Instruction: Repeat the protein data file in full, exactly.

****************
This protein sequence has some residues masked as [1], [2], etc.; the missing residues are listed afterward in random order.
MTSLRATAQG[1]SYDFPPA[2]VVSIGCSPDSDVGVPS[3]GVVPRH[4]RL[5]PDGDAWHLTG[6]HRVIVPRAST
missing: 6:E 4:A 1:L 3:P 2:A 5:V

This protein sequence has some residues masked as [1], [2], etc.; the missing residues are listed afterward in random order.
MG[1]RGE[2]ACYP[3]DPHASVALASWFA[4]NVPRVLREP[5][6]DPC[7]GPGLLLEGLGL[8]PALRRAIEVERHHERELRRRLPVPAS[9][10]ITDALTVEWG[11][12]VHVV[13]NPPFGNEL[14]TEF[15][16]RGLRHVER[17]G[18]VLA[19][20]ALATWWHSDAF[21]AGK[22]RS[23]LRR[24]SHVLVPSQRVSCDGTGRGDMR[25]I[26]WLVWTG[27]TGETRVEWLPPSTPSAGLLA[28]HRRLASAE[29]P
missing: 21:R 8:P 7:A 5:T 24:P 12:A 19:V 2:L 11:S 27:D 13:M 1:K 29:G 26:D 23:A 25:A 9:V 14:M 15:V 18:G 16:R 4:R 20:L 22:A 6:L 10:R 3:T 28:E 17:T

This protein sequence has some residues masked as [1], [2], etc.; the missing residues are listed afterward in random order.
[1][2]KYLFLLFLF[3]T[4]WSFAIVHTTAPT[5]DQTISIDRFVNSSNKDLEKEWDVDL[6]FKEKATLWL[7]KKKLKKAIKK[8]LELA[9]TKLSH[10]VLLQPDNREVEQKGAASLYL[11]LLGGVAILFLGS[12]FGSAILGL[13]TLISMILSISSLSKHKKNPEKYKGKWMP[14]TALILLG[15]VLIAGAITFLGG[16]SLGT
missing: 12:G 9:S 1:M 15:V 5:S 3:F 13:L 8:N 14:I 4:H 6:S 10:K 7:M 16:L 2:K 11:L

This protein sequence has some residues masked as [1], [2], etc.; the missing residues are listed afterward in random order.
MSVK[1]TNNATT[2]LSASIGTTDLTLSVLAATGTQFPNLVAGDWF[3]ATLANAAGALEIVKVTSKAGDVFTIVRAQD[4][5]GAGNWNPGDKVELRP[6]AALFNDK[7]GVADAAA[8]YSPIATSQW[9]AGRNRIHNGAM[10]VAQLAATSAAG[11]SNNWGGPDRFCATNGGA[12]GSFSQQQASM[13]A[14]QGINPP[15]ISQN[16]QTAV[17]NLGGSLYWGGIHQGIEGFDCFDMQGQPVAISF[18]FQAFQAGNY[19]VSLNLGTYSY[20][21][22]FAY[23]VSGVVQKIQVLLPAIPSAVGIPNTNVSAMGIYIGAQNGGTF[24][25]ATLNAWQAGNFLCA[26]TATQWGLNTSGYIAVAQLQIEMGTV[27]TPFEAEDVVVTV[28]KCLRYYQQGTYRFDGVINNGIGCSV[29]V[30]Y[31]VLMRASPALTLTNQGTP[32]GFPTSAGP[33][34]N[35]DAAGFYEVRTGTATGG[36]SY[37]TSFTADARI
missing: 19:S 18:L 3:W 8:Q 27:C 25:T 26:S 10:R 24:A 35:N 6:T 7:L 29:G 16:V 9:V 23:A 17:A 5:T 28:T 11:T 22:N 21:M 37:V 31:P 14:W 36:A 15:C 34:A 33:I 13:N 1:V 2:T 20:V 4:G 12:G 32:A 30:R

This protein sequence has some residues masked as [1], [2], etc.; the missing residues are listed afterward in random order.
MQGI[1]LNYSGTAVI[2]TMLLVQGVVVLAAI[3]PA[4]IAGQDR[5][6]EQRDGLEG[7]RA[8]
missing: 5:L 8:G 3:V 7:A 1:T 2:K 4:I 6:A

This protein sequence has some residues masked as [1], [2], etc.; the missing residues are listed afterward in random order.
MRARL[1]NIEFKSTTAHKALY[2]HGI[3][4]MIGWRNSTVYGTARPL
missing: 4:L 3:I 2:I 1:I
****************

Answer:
This protein sequence has some residues masked as [1], [2], etc.; the missing residues are listed afterward in random order.
MTSLRATAQG[1]SYDFPPA[2]VVSIGCSPDSDVGVPS[3]GVVPRH[4]RL[5]PDGDAWHLTG[6]HRVIVPRAST
missing: 6:E 4:A 1:L 3:P 2:A 5:V

This protein sequence has some residues masked as [1], [2], etc.; the missing residues are listed afterward in random order.
MG[1]RGE[2]ACYP[3]DPHASVALASWFA[4]NVPRVLREP[5][6]DPC[7]GPGLLLEGLGL[8]PALRRAIEVERHHERELRRRLPVPAS[9][10]ITDALTVEWG[11][12]VHVV[13]NPPFGNEL[14]TEF[15][16]RGLRHVER[17]G[18]VLA[19][20]ALATWWHSDAF[21]AGK[22]RS[23]LRR[24]SHVLVPSQRVSCDGTGRGDMR[25]I[26]WLVWTG[27]TGETRVEWLPPSTPSAGLLA[28]HRRLASAE[29]P
missing: 21:R 8:P 7:A 5:T 24:P 12:A 19:V 2:L 11:S 27:D 13:M 1:K 29:G 26:D 23:A 25:A 9:V 14:M 15:V 18:G 16:R 4:R 20:L 22:A 6:L 10:R 3:T 28:E 17:T

This protein sequence has some residues masked as [1], [2], etc.; the missing residues are listed afterward in random order.
[1][2]KYLFLLFLF[3]T[4]WSFAIVHTTAPT[5]DQTISIDRFVNSSNKDLEKEWDVDL[6]FKEKATLWL[7]KKKLKKAIKK[8]LELA[9]TKLSH[10]VLLQPDNREVEQKGAASLYL[11]LLGGVAILFLGS[12]FGSAILGL[13]TLISMILSISSLSKHKKNPEKYKGKWMP[14]TALILLG[15]VLIAGAITFLGG[16]SLGT
missing: 12:G 9:S 1:M 15:V 5:S 3:F 13:L 8:N 14:I 4:H 6:S 10:K 7:M 16:L 2:K 11:L

This protein sequence has some residues masked as [1], [2], etc.; the missing residues are listed afterward in random order.
MSVK[1]TNNATT[2]LSASIGTTDLTLSVLAATGTQFPNLVAGDWF[3]ATLANAAGALEIVKVTSKAGDVFTIVRAQD[4][5]GAGNWNPGDKVELRP[6]AALFNDK[7]GVADAAA[8]YSPIATSQW[9]AGRNRIHNGAM[10]VAQLAATSAAG[11]SNNWGGPDRFCATNGGA[12]GSFSQQQASM[13]A[14]QGINPP[15]ISQN[16]QTAV[17]NLGGSLYWGGIHQGIEGFDCFDMQGQPVAISF[18]FQAFQAGNY[19]VSLNLGTYSY[20][21][22]FAY[23]VSGVVQKIQVLLPAIPSAVGIPNTNVSAMGIYIGAQNGGTF[24][25]ATLNAWQAGNFLCA[26]TATQWGLNTSGYIAVAQLQIEMGTV[27]TPFEAEDVVVTV[28]KCLRYYQQGTYRFDGVINNGIGCSV[29]V[30]Y[31]VLMRASPALTLTNQGTP[32]GFPTSAGP[33][34]N[35]DAAGFYEVRTGTATGG[36]SY[37]TSFTADARI
missing: 19:S 18:L 3:W 8:Q 27:C 25:T 26:S 10:R 24:A 35:N 6:T 7:L 29:G 16:V 9:V 23:A 17:A 5:T 28:T 11:T 22:N 21:M 37:V 31:P 14:W 36:A 15:C 34:A 33:I 13:N 1:V 2:T 20:V 4:G 12:G 32:A 30:R

This protein sequence has some residues masked as [1], [2], etc.; the missing residues are listed afterward in random order.
MQGI[1]LNYSGTAVI[2]TMLLVQGVVVLAAI[3]PA[4]IAGQDR[5][6]EQRDGLEG[7]RA[8]
missing: 5:L 8:G 3:V 7:A 1:T 2:K 4:I 6:A

This protein sequence has some residues masked as [1], [2], etc.; the missing residues are listed afterward in random order.
MRARL[1]NIEFKSTTAHKALY[2]HGI[3][4]MIGWRNSTVYGTARPL
missing: 4:L 3:I 2:I 1:I